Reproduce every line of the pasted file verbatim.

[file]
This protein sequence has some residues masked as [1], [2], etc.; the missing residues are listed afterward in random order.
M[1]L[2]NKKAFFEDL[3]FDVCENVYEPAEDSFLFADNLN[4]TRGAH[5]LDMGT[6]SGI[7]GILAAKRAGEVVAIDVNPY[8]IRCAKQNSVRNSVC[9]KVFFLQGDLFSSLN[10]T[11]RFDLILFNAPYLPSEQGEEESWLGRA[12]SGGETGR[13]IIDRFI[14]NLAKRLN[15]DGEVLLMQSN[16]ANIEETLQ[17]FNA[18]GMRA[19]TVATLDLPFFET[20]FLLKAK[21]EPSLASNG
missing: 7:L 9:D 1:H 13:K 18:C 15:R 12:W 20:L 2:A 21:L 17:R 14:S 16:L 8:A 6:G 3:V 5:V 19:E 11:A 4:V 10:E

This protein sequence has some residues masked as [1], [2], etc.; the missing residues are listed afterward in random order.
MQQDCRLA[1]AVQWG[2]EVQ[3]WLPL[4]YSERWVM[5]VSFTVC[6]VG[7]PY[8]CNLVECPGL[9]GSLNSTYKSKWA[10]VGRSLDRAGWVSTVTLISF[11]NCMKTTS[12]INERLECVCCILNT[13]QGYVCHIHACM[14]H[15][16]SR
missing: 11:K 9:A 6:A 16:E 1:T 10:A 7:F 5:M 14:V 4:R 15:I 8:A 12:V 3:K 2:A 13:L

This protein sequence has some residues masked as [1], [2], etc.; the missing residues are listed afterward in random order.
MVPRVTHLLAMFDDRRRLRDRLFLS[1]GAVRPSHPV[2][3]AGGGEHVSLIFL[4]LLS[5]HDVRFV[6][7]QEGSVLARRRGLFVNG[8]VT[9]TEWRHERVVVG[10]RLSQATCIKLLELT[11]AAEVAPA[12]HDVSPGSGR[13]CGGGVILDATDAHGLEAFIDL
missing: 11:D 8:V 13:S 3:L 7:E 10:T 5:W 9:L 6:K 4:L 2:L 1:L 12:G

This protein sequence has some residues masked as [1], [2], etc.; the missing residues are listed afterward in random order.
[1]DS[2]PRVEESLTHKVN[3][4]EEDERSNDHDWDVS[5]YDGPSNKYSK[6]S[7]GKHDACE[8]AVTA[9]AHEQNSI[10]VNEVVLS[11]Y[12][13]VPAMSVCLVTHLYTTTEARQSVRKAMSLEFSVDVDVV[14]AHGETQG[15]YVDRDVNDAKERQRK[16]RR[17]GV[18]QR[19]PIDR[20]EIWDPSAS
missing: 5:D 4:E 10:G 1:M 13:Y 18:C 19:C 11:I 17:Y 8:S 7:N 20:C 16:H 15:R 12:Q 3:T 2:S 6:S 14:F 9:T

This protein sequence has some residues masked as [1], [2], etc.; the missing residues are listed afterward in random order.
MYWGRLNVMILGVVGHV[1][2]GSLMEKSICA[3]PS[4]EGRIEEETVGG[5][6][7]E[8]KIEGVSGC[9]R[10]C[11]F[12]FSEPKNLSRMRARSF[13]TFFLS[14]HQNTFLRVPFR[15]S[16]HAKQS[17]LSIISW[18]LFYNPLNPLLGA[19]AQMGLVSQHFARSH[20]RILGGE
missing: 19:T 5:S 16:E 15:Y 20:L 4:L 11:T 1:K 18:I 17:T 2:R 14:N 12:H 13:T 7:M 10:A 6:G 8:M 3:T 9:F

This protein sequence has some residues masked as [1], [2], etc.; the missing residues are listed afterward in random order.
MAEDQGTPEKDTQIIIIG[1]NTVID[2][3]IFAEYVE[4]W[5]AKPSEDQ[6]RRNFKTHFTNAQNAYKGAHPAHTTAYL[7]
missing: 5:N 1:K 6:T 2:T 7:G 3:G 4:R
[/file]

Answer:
This protein sequence has some residues masked as [1], [2], etc.; the missing residues are listed afterward in random order.
M[1]L[2]NKKAFFEDL[3]FDVCENVYEPAEDSFLFADNLN[4]TRGAH[5]LDMGT[6]SGI[7]GILAAKRAGEVVAIDVNPY[8]IRCAKQNSVRNSVC[9]KVFFLQGDLFSSLN[10]T[11]RFDLILFNAPYLPSEQGEEESWLGRA[12]SGGETGR[13]IIDRFI[14]NLAKRLN[15]DGEVLLMQSN[16]ANIEETLQ[17]FNA[18]GMRA[19]TVATLDLPFFET[20]FLLKAK[21]EPSLASNG
missing: 7:L 9:D 1:H 13:K 18:C 15:R 12:W 20:L 2:A 21:L 17:R 14:S 16:L 8:A 6:G 3:V 5:V 19:E 11:A 4:V 10:E

This protein sequence has some residues masked as [1], [2], etc.; the missing residues are listed afterward in random order.
MQQDCRLA[1]AVQWG[2]EVQ[3]WLPL[4]YSERWVM[5]VSFTVC[6]VG[7]PY[8]CNLVECPGL[9]GSLNSTYKSKWA[10]VGRSLDRAGWVSTVTLISF[11]NCMKTTS[12]INERLECVCCILNT[13]QGYVCHIHACM[14]H[15][16]SR
missing: 11:K 9:A 6:A 16:E 1:T 10:A 7:F 5:M 14:V 4:R 15:I 8:A 12:V 3:K 2:A 13:L

This protein sequence has some residues masked as [1], [2], etc.; the missing residues are listed afterward in random order.
MVPRVTHLLAMFDDRRRLRDRLFLS[1]GAVRPSHPV[2][3]AGGGEHVSLIFL[4]LLS[5]HDVRFV[6][7]QEGSVLARRRGLFVNG[8]VT[9]TEWRHERVVVG[10]RLSQATCIKLLELT[11]AAEVAPA[12]HDVSPGSGR[13]CGGGVILDATDAHGLEAFIDL
missing: 11:D 8:V 13:S 3:L 7:E 10:T 5:W 9:L 6:K 4:L 2:L 1:L 12:G

This protein sequence has some residues masked as [1], [2], etc.; the missing residues are listed afterward in random order.
[1]DS[2]PRVEESLTHKVN[3][4]EEDERSNDHDWDVS[5]YDGPSNKYSK[6]S[7]GKHDACE[8]AVTA[9]AHEQNSI[10]VNEVVLS[11]Y[12][13]VPAMSVCLVTHLYTTTEARQSVRKAMSLEFSVDVDVV[14]AHGETQG[15]YVDRDVNDAKERQRK[16]RR[17]GV[18]QR[19]PIDR[20]EIWDPSAS
missing: 5:D 4:E 10:G 1:M 13:Y 18:C 19:C 11:I 17:Y 8:S 7:N 20:C 16:H 15:R 12:Q 3:T 2:S 6:S 14:F 9:T

This protein sequence has some residues masked as [1], [2], etc.; the missing residues are listed afterward in random order.
MYWGRLNVMILGVVGHV[1][2]GSLMEKSICA[3]PS[4]EGRIEEETVGG[5][6][7]E[8]KIEGVSGC[9]R[10]C[11]F[12]FSEPKNLSRMRARSF[13]TFFLS[14]HQNTFLRVPFR[15]S[16]HAKQS[17]LSIISW[18]LFYNPLNPLLGA[19]AQMGLVSQHFARSH[20]RILGGE
missing: 19:T 5:S 16:E 15:Y 20:L 4:L 11:T 1:K 18:I 17:T 2:R 14:N 12:H 13:T 7:M 10:A 6:G 8:M 3:T 9:F

This protein sequence has some residues masked as [1], [2], etc.; the missing residues are listed afterward in random order.
MAEDQGTPEKDTQIIIIG[1]NTVID[2][3]IFAEYVE[4]W[5]AKPSEDQ[6]RRNFKTHFTNAQNAYKGAHPAHTTAYL[7]
missing: 5:N 1:K 6:T 2:T 7:G 3:G 4:R